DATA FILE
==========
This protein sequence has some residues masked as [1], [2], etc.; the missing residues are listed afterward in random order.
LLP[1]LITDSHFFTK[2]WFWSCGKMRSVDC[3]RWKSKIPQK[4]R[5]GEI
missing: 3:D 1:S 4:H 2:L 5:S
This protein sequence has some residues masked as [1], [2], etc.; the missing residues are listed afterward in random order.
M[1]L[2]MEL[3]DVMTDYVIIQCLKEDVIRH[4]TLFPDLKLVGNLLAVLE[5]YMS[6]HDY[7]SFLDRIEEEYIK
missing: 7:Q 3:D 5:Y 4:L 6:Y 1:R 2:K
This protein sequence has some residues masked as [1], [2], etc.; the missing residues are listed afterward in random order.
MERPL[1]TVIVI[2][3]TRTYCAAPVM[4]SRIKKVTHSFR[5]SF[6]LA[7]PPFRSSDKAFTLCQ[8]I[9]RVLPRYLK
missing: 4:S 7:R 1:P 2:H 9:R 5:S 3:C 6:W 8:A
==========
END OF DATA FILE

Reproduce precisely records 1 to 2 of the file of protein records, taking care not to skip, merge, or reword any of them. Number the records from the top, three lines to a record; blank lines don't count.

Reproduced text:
This protein sequence has some residues masked as [1], [2], etc.; the missing residues are listed afterward in random order.
LLP[1]LITDSHFFTK[2]WFWSCGKMRSVDC[3]RWKSKIPQK[4]R[5]GEI
missing: 3:D 1:S 4:H 2:L 5:S
This protein sequence has some residues masked as [1], [2], etc.; the missing residues are listed afterward in random order.
M[1]L[2]MEL[3]DVMTDYVIIQCLKEDVIRH[4]TLFPDLKLVGNLLAVLE[5]YMS[6]HDY[7]SFLDRIEEEYIK
missing: 7:Q 3:D 5:Y 4:L 6:Y 1:R 2:K